Happy HolidaySs Giveaway - Last Sponsor Giveaway of the Year!

Come Enter the BrewDeals/FastFerment Giveaway!


Home Brew Forums > Home Brewing Beer > Gluten Free Brewing > Millet, Bananas, and Promalt
Reply
 
LinkBack Thread Tools
Old 09-26-2012, 07:25 AM   #1
igliashon
Feedback Score: 0 reviews
Recipes 
 
Join Date: Feb 2012
Location: Oakland, CA
Posts: 926
Liked 61 Times on 41 Posts
Likes Given: 40

Default Millet, Bananas, and Promalt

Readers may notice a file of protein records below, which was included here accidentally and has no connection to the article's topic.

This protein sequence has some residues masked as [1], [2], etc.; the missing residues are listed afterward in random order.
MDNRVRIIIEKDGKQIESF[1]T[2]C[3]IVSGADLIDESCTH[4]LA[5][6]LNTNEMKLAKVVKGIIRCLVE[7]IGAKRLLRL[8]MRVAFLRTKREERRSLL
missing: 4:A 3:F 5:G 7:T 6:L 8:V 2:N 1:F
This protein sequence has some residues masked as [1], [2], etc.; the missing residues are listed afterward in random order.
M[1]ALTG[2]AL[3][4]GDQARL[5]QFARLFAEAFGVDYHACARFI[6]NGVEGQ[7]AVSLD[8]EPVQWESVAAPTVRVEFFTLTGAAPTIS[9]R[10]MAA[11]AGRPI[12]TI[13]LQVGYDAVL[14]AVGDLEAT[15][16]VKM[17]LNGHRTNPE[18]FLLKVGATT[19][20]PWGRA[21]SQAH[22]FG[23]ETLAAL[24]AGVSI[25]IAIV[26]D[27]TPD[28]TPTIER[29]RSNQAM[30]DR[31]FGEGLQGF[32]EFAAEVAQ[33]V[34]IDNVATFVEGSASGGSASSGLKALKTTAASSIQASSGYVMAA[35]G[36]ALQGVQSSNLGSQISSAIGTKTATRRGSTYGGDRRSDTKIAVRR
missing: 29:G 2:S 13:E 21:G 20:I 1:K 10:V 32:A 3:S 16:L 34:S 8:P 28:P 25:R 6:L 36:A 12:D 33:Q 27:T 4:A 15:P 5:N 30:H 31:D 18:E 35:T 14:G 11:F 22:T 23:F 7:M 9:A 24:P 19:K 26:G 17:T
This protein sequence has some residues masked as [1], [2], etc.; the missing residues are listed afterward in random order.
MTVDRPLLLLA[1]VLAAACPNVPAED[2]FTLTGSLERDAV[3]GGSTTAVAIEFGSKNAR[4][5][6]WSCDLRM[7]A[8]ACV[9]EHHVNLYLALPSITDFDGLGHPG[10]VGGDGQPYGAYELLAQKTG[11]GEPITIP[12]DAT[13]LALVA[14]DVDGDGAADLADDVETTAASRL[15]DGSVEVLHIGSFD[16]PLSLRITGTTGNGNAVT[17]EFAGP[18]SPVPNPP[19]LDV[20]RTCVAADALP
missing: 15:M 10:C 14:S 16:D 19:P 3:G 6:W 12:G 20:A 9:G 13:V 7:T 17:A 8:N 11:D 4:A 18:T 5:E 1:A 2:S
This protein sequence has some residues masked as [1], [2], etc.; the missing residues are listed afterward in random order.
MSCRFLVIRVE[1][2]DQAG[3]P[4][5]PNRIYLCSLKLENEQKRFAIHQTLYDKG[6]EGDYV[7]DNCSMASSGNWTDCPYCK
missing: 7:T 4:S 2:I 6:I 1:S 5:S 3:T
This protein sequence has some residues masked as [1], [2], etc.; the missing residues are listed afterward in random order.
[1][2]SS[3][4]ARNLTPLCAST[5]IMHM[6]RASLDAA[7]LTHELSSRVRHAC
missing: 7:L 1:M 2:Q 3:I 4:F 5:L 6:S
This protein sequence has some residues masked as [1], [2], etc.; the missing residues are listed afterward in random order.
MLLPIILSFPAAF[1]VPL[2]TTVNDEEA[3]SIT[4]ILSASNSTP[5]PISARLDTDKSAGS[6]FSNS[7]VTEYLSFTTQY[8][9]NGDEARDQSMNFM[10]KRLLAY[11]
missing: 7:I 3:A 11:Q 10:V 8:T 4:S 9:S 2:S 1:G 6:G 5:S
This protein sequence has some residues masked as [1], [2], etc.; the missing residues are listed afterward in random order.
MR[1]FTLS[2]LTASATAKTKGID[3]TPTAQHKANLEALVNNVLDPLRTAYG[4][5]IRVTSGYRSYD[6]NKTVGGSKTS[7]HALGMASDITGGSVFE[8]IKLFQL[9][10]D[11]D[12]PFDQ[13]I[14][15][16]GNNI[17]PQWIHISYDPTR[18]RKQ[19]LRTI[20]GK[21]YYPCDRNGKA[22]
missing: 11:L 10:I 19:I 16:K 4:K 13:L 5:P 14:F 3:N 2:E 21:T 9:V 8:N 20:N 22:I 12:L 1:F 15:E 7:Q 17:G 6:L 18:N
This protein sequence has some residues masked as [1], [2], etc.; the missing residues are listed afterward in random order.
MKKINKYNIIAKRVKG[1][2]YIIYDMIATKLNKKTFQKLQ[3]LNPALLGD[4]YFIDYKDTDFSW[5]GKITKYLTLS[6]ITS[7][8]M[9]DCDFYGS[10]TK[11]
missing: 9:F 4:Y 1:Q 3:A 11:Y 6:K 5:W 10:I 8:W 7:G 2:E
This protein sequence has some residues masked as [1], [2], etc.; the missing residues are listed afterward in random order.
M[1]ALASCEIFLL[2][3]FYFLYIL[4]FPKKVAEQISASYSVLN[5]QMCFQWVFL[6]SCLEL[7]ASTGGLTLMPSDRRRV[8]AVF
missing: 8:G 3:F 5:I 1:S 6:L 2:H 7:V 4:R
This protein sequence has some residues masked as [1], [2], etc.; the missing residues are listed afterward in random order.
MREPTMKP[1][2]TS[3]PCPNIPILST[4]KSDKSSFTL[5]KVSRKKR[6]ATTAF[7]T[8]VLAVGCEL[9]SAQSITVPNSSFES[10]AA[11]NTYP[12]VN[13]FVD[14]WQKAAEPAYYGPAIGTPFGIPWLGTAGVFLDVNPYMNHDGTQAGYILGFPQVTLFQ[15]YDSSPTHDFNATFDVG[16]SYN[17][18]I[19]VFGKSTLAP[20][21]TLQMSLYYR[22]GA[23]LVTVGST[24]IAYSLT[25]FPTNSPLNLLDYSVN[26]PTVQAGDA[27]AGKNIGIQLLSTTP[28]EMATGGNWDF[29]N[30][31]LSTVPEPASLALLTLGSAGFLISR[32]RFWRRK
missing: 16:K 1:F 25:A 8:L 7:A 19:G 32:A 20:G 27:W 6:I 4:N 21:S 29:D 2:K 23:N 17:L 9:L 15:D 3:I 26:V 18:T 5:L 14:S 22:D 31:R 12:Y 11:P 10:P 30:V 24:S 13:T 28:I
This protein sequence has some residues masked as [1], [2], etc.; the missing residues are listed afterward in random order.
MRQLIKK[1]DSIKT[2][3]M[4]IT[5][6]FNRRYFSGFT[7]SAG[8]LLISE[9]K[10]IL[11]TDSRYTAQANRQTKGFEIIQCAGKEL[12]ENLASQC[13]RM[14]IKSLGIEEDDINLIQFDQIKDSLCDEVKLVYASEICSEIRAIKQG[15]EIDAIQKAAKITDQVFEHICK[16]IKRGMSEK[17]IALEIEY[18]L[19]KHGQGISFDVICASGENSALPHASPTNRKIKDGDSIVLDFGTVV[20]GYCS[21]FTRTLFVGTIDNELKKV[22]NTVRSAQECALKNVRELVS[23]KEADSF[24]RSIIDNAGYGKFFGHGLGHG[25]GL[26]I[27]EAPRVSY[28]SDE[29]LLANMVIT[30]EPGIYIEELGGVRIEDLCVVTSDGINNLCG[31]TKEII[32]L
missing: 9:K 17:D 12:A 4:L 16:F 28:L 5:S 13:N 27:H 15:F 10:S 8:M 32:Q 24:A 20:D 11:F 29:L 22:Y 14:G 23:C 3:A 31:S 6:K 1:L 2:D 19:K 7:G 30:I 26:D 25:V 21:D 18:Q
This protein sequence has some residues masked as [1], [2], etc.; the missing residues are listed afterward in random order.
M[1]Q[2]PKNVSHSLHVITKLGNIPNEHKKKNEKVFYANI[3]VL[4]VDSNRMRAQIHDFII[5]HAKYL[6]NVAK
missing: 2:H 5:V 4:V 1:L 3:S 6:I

Today I brewed up my first batch with the Promalt enzyme cocktail, which contains beta-glucanase, protease, and both alpha- and beta-amylase. I did a mash with 3 lbs of bananas and 2 lbs of millet, and I can't really say the results I got were a whole lot better than when I've used amylase on its own. I got about 55% efficiency after doing a 2-hour cereal mash (held between 190 and 175), followed by a 3-step infusion mash, BIAB-style. The Promalt was added after the cereal mash, once the temp had dropped to the temperature of the first rest. My rests were 15 minutes at 120, 15 minutes at 135, and 45 minutes at 150. I stirred frequently, as directed. I probably should have rested longer at each stage, but that would have required me to brew late into the night, so I kinda had to rush. However, from what I know of BIAB techniques, the thinner mash brings with it more rapid enzyme activity, so it seemed like a safe procedure to shorten the rests. I used the full volume of water for the infusion, calculated so that after removing the grains, I had about 3.5 gallons of wort for the boil. The millet I crushed in a corona mill, and the bananas I froze overnight and then pureed. My pre-boil gravity was 1.028; after adding a pound of sorghum LME at flame-out, my OG was 1.040, about .006 lower than I had calculated at my preliminary estimate of 60% efficiency. The wort was very thick and milky and there was a TON of hot break material, and straining the grains out (even with lots of rice hulls) was quite difficult. Perhaps the bananas are to blame; I don't want to draw any conclusions about the Promalt just yet. Next week I'm going to try a rice blend and see how that goes. We'll see how this beer turns out; I do recall that my early attempt at using bananas and sweet potatoes as an enzyme source to convert wild rice and corn yielded a similar milky wort, with a LOT of trub, but the 2 gallons of finished beer I was able to get out of it were very good. So, I'm neither optimistic nor pessimistic at this point.